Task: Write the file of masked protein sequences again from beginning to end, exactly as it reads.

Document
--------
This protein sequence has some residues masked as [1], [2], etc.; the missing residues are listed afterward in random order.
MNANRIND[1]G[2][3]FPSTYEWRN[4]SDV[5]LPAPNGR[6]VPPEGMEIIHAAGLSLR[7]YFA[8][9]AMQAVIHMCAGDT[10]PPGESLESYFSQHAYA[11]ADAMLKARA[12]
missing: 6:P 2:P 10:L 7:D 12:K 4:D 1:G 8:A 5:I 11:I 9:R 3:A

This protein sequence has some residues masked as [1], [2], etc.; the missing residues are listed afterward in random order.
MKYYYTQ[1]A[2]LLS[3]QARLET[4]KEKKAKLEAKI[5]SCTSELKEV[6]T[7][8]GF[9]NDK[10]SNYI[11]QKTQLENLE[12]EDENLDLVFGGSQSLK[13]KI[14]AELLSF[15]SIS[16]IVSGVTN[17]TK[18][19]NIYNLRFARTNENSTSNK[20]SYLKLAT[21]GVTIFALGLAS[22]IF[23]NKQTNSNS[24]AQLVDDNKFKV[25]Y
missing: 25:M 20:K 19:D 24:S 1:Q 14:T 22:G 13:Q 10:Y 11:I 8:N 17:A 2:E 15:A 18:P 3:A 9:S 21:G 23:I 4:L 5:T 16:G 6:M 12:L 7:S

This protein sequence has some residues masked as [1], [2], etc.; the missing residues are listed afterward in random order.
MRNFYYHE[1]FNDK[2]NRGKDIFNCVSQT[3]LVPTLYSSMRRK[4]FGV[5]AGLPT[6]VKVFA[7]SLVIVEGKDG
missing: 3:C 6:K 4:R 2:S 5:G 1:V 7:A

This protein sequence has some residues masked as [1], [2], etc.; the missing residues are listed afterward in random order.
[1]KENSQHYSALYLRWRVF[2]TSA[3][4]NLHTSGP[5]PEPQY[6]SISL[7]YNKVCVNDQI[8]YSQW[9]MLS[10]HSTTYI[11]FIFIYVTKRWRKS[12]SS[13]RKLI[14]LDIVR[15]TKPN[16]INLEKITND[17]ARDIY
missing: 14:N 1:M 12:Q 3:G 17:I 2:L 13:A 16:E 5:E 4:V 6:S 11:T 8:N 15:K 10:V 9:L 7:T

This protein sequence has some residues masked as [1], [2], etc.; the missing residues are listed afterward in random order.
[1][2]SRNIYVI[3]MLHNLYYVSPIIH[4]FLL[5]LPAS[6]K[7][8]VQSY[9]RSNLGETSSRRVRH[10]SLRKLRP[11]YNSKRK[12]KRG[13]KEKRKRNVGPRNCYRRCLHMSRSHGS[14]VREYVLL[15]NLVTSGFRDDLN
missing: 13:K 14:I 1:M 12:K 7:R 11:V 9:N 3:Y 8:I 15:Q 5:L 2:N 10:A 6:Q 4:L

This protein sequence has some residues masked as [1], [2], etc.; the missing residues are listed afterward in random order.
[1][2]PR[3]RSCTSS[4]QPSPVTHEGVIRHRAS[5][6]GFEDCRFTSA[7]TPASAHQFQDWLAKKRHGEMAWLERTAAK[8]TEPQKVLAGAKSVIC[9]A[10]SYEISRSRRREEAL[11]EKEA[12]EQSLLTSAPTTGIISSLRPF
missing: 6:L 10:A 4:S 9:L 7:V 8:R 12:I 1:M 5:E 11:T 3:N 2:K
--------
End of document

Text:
This protein sequence has some residues masked as [1], [2], etc.; the missing residues are listed afterward in random order.
MNANRIND[1]G[2][3]FPSTYEWRN[4]SDV[5]LPAPNGR[6]VPPEGMEIIHAAGLSLR[7]YFA[8][9]AMQAVIHMCAGDT[10]PPGESLESYFSQHAYA[11]ADAMLKARA[12]
missing: 6:P 2:P 10:L 7:D 12:K 4:D 1:G 8:A 5:I 11:I 9:R 3:A

This protein sequence has some residues masked as [1], [2], etc.; the missing residues are listed afterward in random order.
MKYYYTQ[1]A[2]LLS[3]QARLET[4]KEKKAKLEAKI[5]SCTSELKEV[6]T[7][8]GF[9]NDK[10]SNYI[11]QKTQLENLE[12]EDENLDLVFGGSQSLK[13]KI[14]AELLSF[15]SIS[16]IVSGVTN[17]TK[18][19]NIYNLRFARTNENSTSNK[20]SYLKLAT[21]GVTIFALGLAS[22]IF[23]NKQTNSNS[24]AQLVDDNKFKV[25]Y
missing: 25:M 20:K 19:D 24:S 1:Q 14:T 22:G 13:Q 10:Y 11:I 8:N 17:A 2:E 15:A 18:P 3:A 9:S 21:G 23:I 4:L 5:T 16:G 6:M 12:L 7:S

This protein sequence has some residues masked as [1], [2], etc.; the missing residues are listed afterward in random order.
MRNFYYHE[1]FNDK[2]NRGKDIFNCVSQT[3]LVPTLYSSMRRK[4]FGV[5]AGLPT[6]VKVFA[7]SLVIVEGKDG
missing: 3:C 6:K 4:R 2:S 5:G 1:V 7:A

This protein sequence has some residues masked as [1], [2], etc.; the missing residues are listed afterward in random order.
[1]KENSQHYSALYLRWRVF[2]TSA[3][4]NLHTSGP[5]PEPQY[6]SISL[7]YNKVCVNDQI[8]YSQW[9]MLS[10]HSTTYI[11]FIFIYVTKRWRKS[12]SS[13]RKLI[14]LDIVR[15]TKPN[16]INLEKITND[17]ARDIY
missing: 14:N 1:M 12:Q 3:G 17:I 2:L 13:A 16:E 5:E 4:V 6:S 11:T 8:N 15:K 10:V 9:L 7:T

This protein sequence has some residues masked as [1], [2], etc.; the missing residues are listed afterward in random order.
[1][2]SRNIYVI[3]MLHNLYYVSPIIH[4]FLL[5]LPAS[6]K[7][8]VQSY[9]RSNLGETSSRRVRH[10]SLRKLRP[11]YNSKRK[12]KRG[13]KEKRKRNVGPRNCYRRCLHMSRSHGS[14]VREYVLL[15]NLVTSGFRDDLN
missing: 13:K 14:I 1:M 12:K 7:R 11:V 9:N 3:Y 8:I 15:Q 5:L 2:N 10:A 6:Q 4:L

This protein sequence has some residues masked as [1], [2], etc.; the missing residues are listed afterward in random order.
[1][2]PR[3]RSCTSS[4]QPSPVTHEGVIRHRAS[5][6]GFEDCRFTSA[7]TPASAHQFQDWLAKKRHGEMAWLERTAAK[8]TEPQKVLAGAKSVIC[9]A[10]SYEISRSRRREEAL[11]EKEA[12]EQSLLTSAPTTGIISSLRPF
missing: 6:L 10:A 4:S 9:L 7:V 8:R 12:I 1:M 5:E 11:T 3:N 2:K